LONDON: The debacle of toppling  investment banks, mortgage lenders and insurance giants has sliced an estimated $50 billion (€34.02bn; £27.05bn) from the combined value of the world's top one hundred brands during September to date.

So reveals a report published this week by Brand Finance for

The study (which takes into account the downfall of US mortgage giants such as Fannie Mae and Freddie Mac plus the expected rescue of HBOS by Lloyds TSB) sheds light on the extent of the credit crisis' impact on the globe's top 100 brands.

As an indicator of the severity of September's plunge, the aggregated devaluation of brands during the preceding eight months was $67bn – bringing the total loss for 2008 so far to $117bn.

Among the brands included in the casualty list are Citibank, Goldman Sachs, JP Morgan, UBS and AIG. Others hit include Deutsche Bank and Credit Suisse.

But Bank of America, which bought Merrill Lynch following its shares freefall, has retained brand value, while HSBC has remained resilient.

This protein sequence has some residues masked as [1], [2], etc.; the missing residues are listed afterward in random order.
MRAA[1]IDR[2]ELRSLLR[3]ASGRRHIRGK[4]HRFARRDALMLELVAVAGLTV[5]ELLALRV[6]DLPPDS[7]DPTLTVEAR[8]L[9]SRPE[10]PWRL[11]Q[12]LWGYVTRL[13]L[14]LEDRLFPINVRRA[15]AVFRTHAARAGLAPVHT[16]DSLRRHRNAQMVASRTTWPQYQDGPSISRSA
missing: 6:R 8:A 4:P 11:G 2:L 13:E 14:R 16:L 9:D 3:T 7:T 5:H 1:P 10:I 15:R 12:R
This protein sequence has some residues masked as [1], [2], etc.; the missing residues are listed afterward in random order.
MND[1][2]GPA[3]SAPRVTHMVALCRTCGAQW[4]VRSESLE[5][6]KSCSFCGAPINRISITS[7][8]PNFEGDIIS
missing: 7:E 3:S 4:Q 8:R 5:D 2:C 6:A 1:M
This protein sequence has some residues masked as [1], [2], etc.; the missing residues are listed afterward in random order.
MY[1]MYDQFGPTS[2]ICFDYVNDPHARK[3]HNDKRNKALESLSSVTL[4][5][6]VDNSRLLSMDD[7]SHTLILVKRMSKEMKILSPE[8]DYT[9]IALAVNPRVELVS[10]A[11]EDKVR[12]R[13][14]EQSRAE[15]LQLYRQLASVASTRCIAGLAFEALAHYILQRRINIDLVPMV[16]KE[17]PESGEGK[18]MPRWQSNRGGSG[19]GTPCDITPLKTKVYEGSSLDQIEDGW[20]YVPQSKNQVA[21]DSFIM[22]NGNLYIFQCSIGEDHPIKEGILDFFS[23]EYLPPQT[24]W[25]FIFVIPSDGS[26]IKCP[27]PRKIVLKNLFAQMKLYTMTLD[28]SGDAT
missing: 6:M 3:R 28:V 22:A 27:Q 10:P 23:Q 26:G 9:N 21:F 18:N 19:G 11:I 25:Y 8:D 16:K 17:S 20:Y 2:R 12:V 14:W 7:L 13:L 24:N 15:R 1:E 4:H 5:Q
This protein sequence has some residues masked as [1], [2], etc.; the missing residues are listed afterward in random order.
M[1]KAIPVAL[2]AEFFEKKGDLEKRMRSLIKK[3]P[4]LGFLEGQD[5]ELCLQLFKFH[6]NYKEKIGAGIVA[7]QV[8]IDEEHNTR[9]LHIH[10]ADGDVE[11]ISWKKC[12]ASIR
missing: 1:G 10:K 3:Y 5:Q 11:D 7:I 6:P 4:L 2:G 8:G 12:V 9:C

Comments Brand Finance's UK managing director Oliver Schmit:  "HSBC is an interesting example of a company that has really focused on its brand, it stands for something with consumers. Some say it is time to focus on the business basics but it is also a time where customers need to rely on brands."

Schmit points to the robustness of brands such as Virgin and Vodafone, which have rigorously managed their brand image globally, contrasting with the piecemeal approach of many other companies.

Retail, he said, is the only sector that has not seen a decline in the past few weeks, with US giants like Wal-Mart and Target increasing their brand values thanks to consumers' perception that they offer value for money in tough times.

Coca-Cola too is another example of a brand that remains strong despite the credit crunch. Likewise, luxury marques such as Gucci and Louis Vuitton are insulated because they are highly aspirational.

Despite which, Schmit opines, their brand values are likely to decline because not all their customers are recession-proof, with a knock-on adverse effect on the firms' longer term revenue forecasts.

He added: "We think that coming out of the other side of the economic downturn, brands from emerging markets such as [Indian conglomerate] Tata may be able to capitalise on their position by improving and globally marketing their brands."

Data sourced from; additional content by WARC staff